Three COVID-19 cases in KRNL staff


Natalie Parks

Correction: An earlier version of this article stated that the first KRNL staffer to test positive told the contact tracers the names of the other KRNL staffers with whom they had contact. After further interviews with the sources, the Kernel found out that the staffer did not tell contact tracers of their presence at the photoshoot and did not provide the names or numbers of KRNL staffers at the photoshoot to UK’s contact tracers. Thus, the basis of the previous story – that UK’s contact tracers had lagged on contacting exposed students – was proven incorrect. The Kernel strives to be truthful in its reporting and regrets the inaccuracies.

Editor’s note: the Kernel will not be publishing the names of those with positive tests involved in this story, or any other story, unless those students wish to come forward.

Three staffers from KRNL have tested positive for COVID-19 since participating in a fashion photoshoot on Monday, Aug. 10.

KRNL is a student-published fashion and lifestyle magazine. It is not a part of the newspaper Kentucky Kernel, but both are published by Kernel Media. KRNL Editor-in-Chief Rachael Courtney said the photoshoot was the first in-person event KRNL held since leaving school in March.

The first staffer to test positive was tested through UK’s testing service provided by Wild Health on Friday, Aug. 7, meaning the staffer did not contract COVID-19 at the photoshoot. The initial test was the test required for all students upon arrival on campus. The staffer received their positive result on Tuesday, Aug. 11, the day after the photoshoot. On the initial phone call with the UK contact tracer, the staffer did not tell the contact tracer they had been at the photoshoot. None of the 18 other staffers present at the photoshoot have been contacted by the contact tracers as a result of the miscommunication between the student and the contact tracer on the initial call.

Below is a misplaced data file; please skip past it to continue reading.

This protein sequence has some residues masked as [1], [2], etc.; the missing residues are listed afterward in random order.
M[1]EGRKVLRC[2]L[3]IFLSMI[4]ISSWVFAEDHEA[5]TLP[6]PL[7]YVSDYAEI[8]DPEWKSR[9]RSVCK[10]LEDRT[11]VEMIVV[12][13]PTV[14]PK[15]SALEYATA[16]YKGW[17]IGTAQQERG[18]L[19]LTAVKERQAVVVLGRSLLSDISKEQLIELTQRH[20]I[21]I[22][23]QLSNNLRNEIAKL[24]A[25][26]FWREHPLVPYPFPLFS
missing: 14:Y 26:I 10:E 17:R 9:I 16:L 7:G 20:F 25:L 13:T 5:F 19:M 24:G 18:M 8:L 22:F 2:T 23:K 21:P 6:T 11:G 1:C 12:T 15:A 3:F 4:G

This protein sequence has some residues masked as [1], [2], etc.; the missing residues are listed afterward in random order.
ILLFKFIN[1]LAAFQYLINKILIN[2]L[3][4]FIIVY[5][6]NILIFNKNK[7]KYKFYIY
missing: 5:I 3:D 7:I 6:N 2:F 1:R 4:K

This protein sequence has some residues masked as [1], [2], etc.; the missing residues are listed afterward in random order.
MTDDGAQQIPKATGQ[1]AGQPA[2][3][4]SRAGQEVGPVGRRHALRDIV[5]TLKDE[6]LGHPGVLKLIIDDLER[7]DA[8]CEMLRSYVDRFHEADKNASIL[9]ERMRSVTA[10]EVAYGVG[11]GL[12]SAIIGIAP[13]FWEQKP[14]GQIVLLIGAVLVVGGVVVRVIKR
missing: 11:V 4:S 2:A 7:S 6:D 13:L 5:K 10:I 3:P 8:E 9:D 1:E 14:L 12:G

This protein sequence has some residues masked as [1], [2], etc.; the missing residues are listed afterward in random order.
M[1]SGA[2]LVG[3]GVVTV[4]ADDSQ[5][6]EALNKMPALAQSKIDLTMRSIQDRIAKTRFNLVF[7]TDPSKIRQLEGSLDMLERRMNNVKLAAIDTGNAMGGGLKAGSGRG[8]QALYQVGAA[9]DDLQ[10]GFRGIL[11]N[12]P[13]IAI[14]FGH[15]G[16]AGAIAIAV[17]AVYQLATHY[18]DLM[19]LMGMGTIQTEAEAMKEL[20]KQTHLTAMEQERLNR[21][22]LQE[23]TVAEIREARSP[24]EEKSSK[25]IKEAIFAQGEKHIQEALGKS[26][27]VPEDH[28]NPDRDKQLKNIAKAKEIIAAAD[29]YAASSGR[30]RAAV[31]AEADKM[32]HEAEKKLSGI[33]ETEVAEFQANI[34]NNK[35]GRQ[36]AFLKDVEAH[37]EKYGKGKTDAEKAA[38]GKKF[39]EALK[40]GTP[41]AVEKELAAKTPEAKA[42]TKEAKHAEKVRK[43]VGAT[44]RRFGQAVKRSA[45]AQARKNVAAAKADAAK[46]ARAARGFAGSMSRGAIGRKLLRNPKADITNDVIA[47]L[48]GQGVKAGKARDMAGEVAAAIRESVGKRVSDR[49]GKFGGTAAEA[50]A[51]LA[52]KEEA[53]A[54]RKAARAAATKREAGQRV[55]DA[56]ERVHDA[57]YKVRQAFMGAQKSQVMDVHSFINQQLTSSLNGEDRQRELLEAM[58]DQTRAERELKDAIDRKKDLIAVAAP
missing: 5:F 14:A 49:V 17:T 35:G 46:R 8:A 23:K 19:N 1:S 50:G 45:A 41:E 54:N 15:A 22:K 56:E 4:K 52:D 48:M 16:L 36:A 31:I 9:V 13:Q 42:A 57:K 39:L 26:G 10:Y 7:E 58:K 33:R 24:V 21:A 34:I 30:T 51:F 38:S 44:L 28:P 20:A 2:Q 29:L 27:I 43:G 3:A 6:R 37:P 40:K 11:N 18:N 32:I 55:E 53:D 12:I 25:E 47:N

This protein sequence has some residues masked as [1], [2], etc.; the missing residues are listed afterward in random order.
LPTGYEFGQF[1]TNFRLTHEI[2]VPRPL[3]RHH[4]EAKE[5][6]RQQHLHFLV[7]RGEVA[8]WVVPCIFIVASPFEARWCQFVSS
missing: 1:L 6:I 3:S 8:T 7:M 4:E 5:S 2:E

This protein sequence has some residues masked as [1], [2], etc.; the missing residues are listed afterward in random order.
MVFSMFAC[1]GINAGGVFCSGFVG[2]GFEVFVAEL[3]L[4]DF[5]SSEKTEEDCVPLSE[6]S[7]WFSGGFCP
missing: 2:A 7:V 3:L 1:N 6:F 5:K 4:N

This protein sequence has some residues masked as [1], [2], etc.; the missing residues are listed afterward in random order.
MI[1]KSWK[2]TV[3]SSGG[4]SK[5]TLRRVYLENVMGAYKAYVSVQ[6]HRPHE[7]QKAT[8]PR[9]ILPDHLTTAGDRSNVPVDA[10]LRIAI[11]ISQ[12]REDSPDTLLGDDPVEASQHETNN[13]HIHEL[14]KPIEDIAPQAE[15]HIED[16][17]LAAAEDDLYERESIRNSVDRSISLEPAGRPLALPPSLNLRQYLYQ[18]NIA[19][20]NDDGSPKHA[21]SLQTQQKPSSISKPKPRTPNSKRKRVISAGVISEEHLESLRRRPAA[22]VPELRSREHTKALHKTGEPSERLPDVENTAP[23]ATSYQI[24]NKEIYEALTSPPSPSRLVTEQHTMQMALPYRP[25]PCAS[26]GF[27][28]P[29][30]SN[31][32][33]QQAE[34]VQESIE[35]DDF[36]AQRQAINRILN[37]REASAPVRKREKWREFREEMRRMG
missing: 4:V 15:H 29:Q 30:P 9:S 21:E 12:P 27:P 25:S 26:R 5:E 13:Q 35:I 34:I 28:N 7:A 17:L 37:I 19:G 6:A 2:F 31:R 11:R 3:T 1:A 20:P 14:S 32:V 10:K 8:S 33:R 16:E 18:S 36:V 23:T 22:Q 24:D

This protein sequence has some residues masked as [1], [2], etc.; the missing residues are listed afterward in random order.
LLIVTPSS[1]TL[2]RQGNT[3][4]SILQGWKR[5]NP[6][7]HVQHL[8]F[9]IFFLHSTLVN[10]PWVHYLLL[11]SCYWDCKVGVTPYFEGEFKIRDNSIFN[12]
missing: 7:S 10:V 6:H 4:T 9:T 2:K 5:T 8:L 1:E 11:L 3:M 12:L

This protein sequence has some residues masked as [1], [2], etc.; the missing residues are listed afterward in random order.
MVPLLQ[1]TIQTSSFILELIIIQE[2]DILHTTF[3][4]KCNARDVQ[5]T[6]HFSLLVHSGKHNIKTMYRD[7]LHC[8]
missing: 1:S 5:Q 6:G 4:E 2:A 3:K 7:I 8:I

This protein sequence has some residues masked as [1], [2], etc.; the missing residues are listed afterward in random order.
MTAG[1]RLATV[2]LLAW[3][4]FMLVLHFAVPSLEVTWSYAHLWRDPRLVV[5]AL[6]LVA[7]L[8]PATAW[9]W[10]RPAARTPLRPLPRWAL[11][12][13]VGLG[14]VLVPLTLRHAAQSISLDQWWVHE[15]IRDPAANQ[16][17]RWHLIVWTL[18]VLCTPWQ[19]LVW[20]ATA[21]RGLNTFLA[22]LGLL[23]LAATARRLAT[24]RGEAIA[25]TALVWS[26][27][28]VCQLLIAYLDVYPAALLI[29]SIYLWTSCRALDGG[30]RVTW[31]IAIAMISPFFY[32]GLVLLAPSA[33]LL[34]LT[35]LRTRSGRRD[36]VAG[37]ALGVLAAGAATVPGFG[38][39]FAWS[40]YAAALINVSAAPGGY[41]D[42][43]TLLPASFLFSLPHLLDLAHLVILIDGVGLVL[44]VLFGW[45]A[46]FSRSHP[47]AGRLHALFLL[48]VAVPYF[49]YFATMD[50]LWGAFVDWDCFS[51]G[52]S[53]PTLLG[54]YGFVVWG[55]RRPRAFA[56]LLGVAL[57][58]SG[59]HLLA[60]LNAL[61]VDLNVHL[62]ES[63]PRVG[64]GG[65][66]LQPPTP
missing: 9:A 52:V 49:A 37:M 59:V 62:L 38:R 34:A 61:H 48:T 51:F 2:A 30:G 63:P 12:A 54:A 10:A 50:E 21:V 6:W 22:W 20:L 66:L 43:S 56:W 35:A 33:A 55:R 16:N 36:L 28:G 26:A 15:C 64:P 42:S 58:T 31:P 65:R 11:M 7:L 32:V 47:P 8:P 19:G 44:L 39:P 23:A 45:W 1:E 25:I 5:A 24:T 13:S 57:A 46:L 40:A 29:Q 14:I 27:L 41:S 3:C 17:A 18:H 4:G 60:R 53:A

“I told them everyone I was in contact with but missed two of my friends and the shoot,” the first staffer who tested positive told the Kernel. “It was one of the most stressful and overwhelming phone calls of my life and it’s something I just forgot to mention.”

After getting off the phone with the contact tracer, the staffer texted Courtney, who notified the other photoshoot participants. 

UK spokesperson Jay Blanton said that UK Health Corps is committed to keeping the community safe.

“That includes prioritizing an isolation protocol for students who test positive. Additionally, we are working as quickly as possible to notify through our contact tracing process those in our campus community who may have had some exposure as a result,” Blanton said.

In situations like KRNL’s, where a person who has tested positive did not mention everyone they had been around in an initial call with a contact tracer, Blanton said the person can reach back out to UK Health Corps through phone or email.

The email contact is [email protected] and the phone number is 859-218-SAFE (7233).